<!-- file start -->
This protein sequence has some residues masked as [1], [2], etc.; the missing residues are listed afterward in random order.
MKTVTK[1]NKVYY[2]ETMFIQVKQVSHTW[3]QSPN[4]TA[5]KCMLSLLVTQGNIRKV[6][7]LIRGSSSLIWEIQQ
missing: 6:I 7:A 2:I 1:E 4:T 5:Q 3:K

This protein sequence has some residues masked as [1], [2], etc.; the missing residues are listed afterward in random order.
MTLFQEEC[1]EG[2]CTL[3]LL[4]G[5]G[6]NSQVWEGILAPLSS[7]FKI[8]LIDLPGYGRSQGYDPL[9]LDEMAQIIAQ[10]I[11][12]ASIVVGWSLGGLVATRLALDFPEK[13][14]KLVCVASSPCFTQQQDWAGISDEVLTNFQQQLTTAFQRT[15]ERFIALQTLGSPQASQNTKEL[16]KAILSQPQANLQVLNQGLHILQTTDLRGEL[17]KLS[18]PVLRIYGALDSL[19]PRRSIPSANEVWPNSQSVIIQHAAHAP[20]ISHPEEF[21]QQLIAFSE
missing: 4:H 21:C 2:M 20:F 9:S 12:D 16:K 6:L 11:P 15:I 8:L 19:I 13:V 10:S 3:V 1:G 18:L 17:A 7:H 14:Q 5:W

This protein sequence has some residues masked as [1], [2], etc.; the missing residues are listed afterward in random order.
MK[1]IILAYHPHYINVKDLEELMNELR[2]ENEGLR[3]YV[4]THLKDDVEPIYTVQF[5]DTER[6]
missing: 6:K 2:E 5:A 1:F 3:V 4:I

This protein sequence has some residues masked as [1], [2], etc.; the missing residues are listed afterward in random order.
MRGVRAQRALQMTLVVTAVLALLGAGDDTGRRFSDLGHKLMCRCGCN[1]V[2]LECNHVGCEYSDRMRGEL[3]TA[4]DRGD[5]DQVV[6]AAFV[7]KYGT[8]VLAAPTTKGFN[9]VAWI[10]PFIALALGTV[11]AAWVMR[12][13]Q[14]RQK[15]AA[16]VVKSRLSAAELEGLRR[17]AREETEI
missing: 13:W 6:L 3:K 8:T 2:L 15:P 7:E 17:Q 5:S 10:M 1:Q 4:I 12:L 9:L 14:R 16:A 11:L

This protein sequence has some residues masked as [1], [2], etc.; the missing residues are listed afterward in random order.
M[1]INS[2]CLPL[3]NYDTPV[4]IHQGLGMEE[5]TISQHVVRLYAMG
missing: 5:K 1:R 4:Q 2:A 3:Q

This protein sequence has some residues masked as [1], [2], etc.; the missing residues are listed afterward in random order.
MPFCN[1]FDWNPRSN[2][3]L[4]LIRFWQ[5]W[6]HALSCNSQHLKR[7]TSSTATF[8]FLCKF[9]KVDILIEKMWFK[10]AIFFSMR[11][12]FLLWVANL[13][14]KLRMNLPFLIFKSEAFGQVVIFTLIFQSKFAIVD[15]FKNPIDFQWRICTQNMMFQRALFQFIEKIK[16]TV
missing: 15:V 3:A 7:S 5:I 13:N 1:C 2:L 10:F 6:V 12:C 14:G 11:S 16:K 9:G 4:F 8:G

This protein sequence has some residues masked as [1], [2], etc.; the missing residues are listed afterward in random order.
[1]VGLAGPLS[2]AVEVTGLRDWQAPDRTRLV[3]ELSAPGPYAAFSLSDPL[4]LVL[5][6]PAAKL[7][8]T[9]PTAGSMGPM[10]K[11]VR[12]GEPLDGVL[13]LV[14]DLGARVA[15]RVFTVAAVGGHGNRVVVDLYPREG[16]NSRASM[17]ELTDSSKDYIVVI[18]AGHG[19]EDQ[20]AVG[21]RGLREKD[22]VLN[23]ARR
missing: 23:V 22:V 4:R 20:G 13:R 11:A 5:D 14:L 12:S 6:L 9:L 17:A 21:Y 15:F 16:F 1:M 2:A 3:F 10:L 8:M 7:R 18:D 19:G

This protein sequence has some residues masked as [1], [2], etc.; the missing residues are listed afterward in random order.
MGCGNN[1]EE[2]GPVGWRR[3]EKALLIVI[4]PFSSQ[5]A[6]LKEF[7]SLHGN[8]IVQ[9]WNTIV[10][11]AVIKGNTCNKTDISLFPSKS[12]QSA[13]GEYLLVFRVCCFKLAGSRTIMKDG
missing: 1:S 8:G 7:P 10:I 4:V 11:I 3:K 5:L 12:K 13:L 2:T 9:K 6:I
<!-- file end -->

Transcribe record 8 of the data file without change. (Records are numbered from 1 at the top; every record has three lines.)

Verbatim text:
This protein sequence has some residues masked as [1], [2], etc.; the missing residues are listed afterward in random order.
MGCGNN[1]EE[2]GPVGWRR[3]EKALLIVI[4]PFSSQ[5]A[6]LKEF[7]SLHGN[8]IVQ[9]WNTIV[10][11]AVIKGNTCNKTDISLFPSKS[12]QSA[13]GEYLLVFRVCCFKLAGSRTIMKDG
missing: 1:S 8:G 7:P 10:I 4:V 11:I 3:K 5:L 12:K 13:L 2:T 9:K 6:I